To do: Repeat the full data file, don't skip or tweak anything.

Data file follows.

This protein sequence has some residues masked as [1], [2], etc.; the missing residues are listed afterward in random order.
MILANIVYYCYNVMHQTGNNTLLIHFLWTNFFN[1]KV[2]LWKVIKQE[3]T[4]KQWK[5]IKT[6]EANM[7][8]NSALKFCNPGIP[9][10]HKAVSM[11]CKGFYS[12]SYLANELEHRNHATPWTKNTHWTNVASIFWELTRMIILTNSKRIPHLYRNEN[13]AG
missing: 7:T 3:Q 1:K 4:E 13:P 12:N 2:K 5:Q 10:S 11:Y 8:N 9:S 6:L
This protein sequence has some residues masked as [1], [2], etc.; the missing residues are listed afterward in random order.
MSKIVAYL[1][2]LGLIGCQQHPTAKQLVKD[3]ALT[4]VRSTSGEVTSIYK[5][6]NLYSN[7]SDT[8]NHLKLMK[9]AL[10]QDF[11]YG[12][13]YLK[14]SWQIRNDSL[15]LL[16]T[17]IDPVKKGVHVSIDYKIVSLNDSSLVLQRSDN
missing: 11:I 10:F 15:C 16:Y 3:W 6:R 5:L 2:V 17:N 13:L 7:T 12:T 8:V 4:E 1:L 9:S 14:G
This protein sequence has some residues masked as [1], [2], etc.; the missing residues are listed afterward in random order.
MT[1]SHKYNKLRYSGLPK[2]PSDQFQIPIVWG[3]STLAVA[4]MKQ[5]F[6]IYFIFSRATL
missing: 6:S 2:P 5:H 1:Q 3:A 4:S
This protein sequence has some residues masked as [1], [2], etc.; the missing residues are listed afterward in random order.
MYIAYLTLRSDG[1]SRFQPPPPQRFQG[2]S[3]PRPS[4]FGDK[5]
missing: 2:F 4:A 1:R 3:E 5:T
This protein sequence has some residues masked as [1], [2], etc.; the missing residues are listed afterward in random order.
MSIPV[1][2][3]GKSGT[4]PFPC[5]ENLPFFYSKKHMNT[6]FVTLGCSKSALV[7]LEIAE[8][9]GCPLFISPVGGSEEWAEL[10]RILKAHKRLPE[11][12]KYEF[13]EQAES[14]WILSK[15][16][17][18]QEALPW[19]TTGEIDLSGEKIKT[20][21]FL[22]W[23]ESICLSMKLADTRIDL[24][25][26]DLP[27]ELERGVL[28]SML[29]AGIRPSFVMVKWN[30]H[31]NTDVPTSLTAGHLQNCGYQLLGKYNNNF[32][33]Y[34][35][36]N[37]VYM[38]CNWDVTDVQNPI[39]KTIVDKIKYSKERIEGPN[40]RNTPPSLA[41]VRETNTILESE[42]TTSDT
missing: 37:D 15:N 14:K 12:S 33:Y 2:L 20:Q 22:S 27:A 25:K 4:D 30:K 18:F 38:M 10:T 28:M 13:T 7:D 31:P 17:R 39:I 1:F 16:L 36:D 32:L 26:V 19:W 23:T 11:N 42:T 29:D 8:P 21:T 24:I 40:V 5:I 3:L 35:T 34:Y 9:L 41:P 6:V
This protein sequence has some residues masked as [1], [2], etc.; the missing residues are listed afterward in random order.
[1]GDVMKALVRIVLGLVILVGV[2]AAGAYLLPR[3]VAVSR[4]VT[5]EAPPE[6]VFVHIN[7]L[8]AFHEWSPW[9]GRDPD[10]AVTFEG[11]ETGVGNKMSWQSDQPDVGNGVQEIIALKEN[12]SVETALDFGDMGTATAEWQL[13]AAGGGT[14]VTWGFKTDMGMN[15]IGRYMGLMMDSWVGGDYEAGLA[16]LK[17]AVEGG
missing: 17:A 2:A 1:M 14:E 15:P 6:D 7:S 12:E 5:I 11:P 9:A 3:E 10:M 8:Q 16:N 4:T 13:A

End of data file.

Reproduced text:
This protein sequence has some residues masked as [1], [2], etc.; the missing residues are listed afterward in random order.
MILANIVYYCYNVMHQTGNNTLLIHFLWTNFFN[1]KV[2]LWKVIKQE[3]T[4]KQWK[5]IKT[6]EANM[7][8]NSALKFCNPGIP[9][10]HKAVSM[11]CKGFYS[12]SYLANELEHRNHATPWTKNTHWTNVASIFWELTRMIILTNSKRIPHLYRNEN[13]AG
missing: 7:T 3:Q 1:K 4:E 13:P 12:N 2:K 5:Q 10:S 11:Y 8:N 9:S 6:L
This protein sequence has some residues masked as [1], [2], etc.; the missing residues are listed afterward in random order.
MSKIVAYL[1][2]LGLIGCQQHPTAKQLVKD[3]ALT[4]VRSTSGEVTSIYK[5][6]NLYSN[7]SDT[8]NHLKLMK[9]AL[10]QDF[11]YG[12][13]YLK[14]SWQIRNDSL[15]LL[16]T[17]IDPVKKGVHVSIDYKIVSLNDSSLVLQRSDN
missing: 11:I 10:F 15:C 16:Y 3:W 6:R 5:L 2:V 17:N 13:L 7:T 12:T 8:V 4:E 1:L 9:S 14:G
This protein sequence has some residues masked as [1], [2], etc.; the missing residues are listed afterward in random order.
MT[1]SHKYNKLRYSGLPK[2]PSDQFQIPIVWG[3]STLAVA[4]MKQ[5]F[6]IYFIFSRATL
missing: 6:S 2:P 5:H 1:Q 3:A 4:S
This protein sequence has some residues masked as [1], [2], etc.; the missing residues are listed afterward in random order.
MYIAYLTLRSDG[1]SRFQPPPPQRFQG[2]S[3]PRPS[4]FGDK[5]
missing: 2:F 4:A 1:R 3:E 5:T
This protein sequence has some residues masked as [1], [2], etc.; the missing residues are listed afterward in random order.
MSIPV[1][2][3]GKSGT[4]PFPC[5]ENLPFFYSKKHMNT[6]FVTLGCSKSALV[7]LEIAE[8][9]GCPLFISPVGGSEEWAEL[10]RILKAHKRLPE[11][12]KYEF[13]EQAES[14]WILSK[15][16][17][18]QEALPW[19]TTGEIDLSGEKIKT[20][21]FL[22]W[23]ESICLSMKLADTRIDL[24][25][26]DLP[27]ELERGVL[28]SML[29]AGIRPSFVMVKWN[30]H[31]NTDVPTSLTAGHLQNCGYQLLGKYNNNF[32][33]Y[34][35][36]N[37]VYM[38]CNWDVTDVQNPI[39]KTIVDKIKYSKERIEGPN[40]RNTPPSLA[41]VRETNTILESE[42]TTSDT
missing: 37:D 15:N 14:K 12:S 33:Y 2:L 20:Q 22:S 27:A 25:K 4:D 30:K 18:F 38:M 10:T 28:M 13:T 7:D 31:P 17:R 39:I 1:F 16:L 36:D 32:L 26:V 19:W 23:T 11:N 42:T 29:D 8:P 21:T 24:I 40:V 5:I 3:L 35:T 34:Y 9:L 41:P 6:V
This protein sequence has some residues masked as [1], [2], etc.; the missing residues are listed afterward in random order.
[1]GDVMKALVRIVLGLVILVGV[2]AAGAYLLPR[3]VAVSR[4]VT[5]EAPPE[6]VFVHIN[7]L[8]AFHEWSPW[9]GRDPD[10]AVTFEG[11]ETGVGNKMSWQSDQPDVGNGVQEIIALKEN[12]SVETALDFGDMGTATAEWQL[13]AAGGGT[14]VTWGFKTDMGMN[15]IGRYMGLMMDSWVGGDYEAGLA[16]LK[17]AVEGG
missing: 17:A 2:A 1:M 14:E 15:P 6:D 7:S 12:E 5:I 11:P 9:A 3:E 10:M 8:Q 16:N 4:T 13:A